With the Federal Reserve playing an over-sized role in the U.S. economy, Wall Street investors are keenly interested in who will be the central bank's next chairman when Ben S. Bernanke's term expires in January.
The Fed's No. 2 official, Janet L. Yellen, long seen as Bernanke's heir apparent, is considered the favorite to succeed him. But an even better-known economist could get the nod from President Obama: Lawrence Summers.
Despite a "deep bench" of candidates, Financial Times columnist Edward Luce is betting on Summers, a former Treasury secretary who served as Obama's top economic aide from in 2009 and 2010.
"Any of the other contenders for Fed chairman, including Ms. Yellen, would make a good choice," Luce wrote in a recent column. "But if Mr. Obama wants to fill the job solely on merit, Mr. Summers ought to have the edge."
Summers, who also served as president of Harvard University, no doubt has the pedigree for the job. He's widely hailed as a brilliant economist.
But Summers also is known for his prickly personality and has a reputation as difficult to work with. For those reasons, analysts have speculated he would have a tough time getting confirmed by the Senate and building consensus at the Fed.
In a Bloomberg News poll of international investors this month, 34% picked Yellen as the mostly likely choice for Fed chief in 2014. Coming in second at 27% was Bernanke, who has not indicated whether he would seek or accept a third term.
Former Treasury Secretary Timothy F. Geithner was next at just 6%. Summers followed him at 4%.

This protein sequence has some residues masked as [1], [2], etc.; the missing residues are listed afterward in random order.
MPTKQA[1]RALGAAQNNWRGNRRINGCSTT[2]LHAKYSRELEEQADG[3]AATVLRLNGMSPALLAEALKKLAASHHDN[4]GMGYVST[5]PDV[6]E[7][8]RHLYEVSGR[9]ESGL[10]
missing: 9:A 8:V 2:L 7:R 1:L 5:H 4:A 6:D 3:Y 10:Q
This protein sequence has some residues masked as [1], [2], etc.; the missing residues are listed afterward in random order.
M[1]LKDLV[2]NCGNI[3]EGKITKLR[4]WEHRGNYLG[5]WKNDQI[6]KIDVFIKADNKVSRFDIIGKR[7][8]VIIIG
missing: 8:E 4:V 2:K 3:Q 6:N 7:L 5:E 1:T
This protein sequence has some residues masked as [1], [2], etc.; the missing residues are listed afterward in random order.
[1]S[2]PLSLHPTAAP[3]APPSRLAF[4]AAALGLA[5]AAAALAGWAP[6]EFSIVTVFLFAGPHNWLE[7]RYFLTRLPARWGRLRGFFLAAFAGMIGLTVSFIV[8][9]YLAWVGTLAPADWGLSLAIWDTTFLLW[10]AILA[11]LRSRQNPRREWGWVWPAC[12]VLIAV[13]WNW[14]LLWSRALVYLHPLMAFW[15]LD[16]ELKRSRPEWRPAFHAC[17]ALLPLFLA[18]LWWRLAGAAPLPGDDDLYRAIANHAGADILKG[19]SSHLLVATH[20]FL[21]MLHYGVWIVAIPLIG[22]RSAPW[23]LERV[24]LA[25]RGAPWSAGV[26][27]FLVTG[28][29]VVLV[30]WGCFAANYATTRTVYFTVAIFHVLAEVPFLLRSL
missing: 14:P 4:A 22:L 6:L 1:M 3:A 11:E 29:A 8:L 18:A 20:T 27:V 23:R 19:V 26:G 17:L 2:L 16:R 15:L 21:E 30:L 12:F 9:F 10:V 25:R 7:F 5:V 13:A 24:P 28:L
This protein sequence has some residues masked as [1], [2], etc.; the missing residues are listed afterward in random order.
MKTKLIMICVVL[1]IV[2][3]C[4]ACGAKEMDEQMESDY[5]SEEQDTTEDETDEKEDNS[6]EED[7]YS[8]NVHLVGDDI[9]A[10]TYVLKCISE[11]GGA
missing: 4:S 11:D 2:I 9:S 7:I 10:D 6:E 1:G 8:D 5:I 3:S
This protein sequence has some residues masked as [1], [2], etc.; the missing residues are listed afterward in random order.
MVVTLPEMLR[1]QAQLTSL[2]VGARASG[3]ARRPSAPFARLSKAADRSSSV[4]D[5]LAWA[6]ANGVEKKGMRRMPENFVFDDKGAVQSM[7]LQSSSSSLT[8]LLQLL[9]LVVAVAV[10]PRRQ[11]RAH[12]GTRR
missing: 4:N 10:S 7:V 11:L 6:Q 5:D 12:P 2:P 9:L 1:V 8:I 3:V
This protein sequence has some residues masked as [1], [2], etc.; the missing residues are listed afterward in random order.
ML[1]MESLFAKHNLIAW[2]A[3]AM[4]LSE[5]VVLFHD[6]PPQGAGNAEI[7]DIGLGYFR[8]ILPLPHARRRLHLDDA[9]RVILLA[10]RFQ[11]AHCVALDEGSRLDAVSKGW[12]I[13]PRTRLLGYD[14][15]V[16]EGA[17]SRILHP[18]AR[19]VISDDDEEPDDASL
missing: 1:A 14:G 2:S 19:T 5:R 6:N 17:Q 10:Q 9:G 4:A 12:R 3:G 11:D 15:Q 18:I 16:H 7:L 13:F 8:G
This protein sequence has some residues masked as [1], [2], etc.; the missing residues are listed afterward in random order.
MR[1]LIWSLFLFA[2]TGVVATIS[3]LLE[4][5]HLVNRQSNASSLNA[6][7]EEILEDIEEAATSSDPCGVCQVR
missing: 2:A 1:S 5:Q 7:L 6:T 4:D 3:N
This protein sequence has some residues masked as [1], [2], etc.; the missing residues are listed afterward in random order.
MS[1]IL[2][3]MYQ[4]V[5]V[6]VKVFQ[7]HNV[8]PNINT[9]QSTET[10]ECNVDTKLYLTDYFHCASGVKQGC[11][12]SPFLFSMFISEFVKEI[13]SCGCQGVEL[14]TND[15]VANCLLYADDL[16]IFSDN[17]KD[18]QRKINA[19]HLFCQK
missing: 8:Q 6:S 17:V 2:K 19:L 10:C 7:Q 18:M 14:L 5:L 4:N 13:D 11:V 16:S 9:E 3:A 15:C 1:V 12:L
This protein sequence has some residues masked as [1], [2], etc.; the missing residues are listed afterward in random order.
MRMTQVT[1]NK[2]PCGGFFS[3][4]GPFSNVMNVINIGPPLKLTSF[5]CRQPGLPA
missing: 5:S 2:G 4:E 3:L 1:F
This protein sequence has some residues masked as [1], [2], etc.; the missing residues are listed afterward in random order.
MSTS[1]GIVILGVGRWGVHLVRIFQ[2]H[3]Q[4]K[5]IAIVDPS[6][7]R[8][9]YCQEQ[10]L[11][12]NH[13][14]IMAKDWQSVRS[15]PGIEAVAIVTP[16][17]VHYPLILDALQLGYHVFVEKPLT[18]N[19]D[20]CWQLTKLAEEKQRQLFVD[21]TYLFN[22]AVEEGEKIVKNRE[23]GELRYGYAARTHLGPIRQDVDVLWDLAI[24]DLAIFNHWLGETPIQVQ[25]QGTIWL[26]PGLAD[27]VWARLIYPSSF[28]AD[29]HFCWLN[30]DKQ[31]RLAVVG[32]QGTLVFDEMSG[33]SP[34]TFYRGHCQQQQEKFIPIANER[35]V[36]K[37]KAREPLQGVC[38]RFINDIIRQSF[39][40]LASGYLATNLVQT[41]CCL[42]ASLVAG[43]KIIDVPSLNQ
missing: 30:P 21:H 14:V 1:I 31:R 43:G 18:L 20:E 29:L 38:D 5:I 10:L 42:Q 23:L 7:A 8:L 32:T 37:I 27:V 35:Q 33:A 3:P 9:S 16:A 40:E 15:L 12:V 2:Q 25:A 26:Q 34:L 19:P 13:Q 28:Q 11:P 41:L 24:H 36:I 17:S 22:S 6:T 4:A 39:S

Luce, who was the chief speechwriter for Summers in 2000 when he was Treasury Secretary, argued that his former boss could overcome concerns about his personality.
"Since the Fed chairman's job is to build consensus among sometimes fragile egos, Mr Summers' abrasiveness would count fatally against him, critics argue," Luce wrote. "Such worries are exaggerated."
"Even if he has greatly mellowed in recent years, as his friends insist, charm is overrated," he continued. "The most important quality is intellectual leadership -- something Mr Summers would offer in greater abundance than the others."
Bernanke has been coy about his future. Asked at a congressional hearing last week whether he would accept another term if Obama offered it, the Fed chief said, "I'm not prepared to answer that question now."
Bernanke has been Fed chairman since Feb. 1, 2006. His second four-year term ends Jan. 31, 2014.
Yellen, the former head of the Federal Reserve Bank of San Francisco, has been a close ally of Bernanke's and has strongly supported the central bank's unprecedented stimulus efforts.
If chosen and confirmed, she would be the first woman to run the Fed. But she could face opposition from Senate Republicans because she's viewed as even more supportive of Fed stimulus efforts than Bernanke.
Luce said Summers is viewed as neither a dove, like Yellen, or a hawk on monetary policy. Republicans would be unlikely to question his credentials, Luce said.
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